Date of this Version
Published in Journal of Further and Higher Education, 2018
Vietnam is emerging as an accelerated economic and political society with an increased global presence; thus, increased attention has been given to producing qualified college graduates who can contribute to the growing global economy. Yet challenges exist due to lack of educational infrastructure and ineffective teaching practices. As a result, the Vietnamese government embraces international collaborations in higher education as a way to address educational needs; however, although research exists on policy implications and government priorities, very little is known about how students perceive the teaching methods provided at these collaborative transnational universities. The purpose of this qualitative case study is to examine graduate students’ perceived effectiveness of teaching methods at Vietnamese-German University (VGU), a predominantly technology and engineering university that is an international collaboration between Vietnam and Germany. We seek to answer the research question of, ‘how is the use of student-centered practices effective in an international learning environment?’ Findings from graduate students indicate that collaborative learning, specifically through group work and modified flipped classrooms, are effective ways to maximize student learning. Implications for practice and future research are discussed as ways to emphasize the benefits of student-centered teaching and learning at transnational collaborative universities.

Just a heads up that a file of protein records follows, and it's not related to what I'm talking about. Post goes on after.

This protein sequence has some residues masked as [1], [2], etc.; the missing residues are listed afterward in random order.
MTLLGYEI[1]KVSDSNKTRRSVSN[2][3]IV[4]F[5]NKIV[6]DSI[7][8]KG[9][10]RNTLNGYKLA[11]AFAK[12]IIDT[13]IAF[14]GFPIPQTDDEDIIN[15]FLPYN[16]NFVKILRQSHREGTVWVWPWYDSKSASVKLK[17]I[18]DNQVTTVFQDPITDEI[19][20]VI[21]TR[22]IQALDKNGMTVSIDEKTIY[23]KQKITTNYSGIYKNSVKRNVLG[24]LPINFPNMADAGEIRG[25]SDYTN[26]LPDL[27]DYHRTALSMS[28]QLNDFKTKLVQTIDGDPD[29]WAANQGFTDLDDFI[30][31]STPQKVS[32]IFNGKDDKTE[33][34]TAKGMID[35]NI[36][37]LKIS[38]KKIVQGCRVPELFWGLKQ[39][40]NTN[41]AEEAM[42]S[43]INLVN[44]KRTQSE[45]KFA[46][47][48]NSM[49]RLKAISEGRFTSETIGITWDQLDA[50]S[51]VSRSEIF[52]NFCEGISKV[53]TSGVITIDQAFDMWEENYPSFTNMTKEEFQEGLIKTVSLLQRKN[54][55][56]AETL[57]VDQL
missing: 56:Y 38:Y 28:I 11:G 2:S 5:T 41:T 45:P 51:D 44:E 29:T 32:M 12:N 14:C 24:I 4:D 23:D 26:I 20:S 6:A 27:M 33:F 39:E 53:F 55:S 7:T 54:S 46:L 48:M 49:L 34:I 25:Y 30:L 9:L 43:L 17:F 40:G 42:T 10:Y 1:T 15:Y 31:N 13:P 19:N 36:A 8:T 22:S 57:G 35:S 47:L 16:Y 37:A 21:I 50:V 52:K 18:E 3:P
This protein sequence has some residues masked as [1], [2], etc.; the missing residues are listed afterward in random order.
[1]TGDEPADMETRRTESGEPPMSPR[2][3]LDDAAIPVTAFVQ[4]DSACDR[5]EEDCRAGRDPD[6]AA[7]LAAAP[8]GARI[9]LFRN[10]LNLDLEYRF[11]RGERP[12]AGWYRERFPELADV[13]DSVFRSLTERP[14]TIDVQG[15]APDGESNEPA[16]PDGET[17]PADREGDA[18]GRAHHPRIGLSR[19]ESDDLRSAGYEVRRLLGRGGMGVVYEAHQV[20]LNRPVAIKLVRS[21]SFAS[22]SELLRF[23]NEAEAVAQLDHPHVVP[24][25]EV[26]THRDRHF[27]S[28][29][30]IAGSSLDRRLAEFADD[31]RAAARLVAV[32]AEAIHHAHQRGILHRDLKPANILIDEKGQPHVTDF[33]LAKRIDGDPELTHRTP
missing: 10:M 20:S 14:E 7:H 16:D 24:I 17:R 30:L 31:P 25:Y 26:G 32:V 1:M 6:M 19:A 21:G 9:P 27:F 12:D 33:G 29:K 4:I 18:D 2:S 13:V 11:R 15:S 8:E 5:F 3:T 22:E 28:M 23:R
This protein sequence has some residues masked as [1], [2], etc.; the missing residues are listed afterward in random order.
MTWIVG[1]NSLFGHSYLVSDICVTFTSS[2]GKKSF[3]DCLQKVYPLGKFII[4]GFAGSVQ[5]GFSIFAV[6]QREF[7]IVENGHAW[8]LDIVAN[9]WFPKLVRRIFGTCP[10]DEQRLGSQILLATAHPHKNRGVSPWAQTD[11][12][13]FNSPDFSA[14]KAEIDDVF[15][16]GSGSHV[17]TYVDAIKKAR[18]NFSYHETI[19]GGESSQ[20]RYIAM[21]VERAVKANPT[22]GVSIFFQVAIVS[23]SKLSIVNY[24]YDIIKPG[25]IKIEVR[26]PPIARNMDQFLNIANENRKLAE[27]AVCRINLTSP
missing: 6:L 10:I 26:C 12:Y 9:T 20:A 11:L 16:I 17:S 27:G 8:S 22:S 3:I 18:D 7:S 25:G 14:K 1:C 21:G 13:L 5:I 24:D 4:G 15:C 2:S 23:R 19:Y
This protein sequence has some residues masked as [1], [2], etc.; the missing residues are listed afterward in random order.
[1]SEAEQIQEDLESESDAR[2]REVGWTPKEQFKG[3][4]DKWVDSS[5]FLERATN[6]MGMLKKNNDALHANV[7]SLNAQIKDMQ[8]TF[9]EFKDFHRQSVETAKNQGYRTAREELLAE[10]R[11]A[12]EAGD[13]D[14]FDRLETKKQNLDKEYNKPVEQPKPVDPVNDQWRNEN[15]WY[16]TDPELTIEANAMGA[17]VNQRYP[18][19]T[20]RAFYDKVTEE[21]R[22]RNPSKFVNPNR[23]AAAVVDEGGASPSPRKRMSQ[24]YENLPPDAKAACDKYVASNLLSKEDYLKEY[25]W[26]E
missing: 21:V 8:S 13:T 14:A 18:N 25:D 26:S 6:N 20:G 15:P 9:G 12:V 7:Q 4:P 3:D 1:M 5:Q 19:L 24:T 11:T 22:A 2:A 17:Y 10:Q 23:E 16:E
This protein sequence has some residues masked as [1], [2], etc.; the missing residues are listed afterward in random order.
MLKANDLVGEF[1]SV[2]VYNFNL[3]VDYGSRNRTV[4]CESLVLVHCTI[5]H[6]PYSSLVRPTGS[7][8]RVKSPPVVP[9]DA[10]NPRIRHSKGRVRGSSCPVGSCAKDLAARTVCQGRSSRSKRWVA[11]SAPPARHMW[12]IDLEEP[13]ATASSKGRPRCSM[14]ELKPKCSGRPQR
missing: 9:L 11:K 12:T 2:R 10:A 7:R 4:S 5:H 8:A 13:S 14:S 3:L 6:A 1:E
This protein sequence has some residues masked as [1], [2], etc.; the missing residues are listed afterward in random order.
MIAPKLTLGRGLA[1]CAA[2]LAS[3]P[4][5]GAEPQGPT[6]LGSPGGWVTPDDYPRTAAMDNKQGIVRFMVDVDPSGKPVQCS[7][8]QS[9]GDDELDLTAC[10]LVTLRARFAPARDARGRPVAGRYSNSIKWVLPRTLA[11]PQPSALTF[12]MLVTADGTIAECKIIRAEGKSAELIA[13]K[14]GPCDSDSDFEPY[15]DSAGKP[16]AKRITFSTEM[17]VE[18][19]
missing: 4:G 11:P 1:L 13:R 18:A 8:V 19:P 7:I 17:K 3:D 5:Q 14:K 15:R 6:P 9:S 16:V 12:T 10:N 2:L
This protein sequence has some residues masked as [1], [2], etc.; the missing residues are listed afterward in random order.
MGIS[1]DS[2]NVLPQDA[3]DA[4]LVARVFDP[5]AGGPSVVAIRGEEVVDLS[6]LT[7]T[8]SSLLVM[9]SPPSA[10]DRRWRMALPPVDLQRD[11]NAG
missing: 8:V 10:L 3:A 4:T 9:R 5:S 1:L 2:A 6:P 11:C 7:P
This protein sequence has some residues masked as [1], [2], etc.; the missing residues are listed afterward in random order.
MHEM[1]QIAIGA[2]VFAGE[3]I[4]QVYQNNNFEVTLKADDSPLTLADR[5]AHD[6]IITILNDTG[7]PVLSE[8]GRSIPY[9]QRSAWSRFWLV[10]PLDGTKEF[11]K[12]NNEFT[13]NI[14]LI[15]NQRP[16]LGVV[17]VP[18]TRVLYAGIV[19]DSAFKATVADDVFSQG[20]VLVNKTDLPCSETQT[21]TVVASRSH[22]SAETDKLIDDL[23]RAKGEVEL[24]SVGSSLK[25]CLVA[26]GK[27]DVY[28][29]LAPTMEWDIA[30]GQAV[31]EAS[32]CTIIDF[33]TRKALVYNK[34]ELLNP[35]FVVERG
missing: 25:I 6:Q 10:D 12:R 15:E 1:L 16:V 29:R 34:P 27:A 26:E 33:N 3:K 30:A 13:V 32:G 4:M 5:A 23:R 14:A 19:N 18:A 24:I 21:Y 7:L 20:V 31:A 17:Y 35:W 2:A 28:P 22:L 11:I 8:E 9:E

Bilingual, Multilingual, and Multicultural Education Commons, Educational Administration and Supervision Commons, International and Comparative Education Commons, Scholarship of Teaching and Learning Commons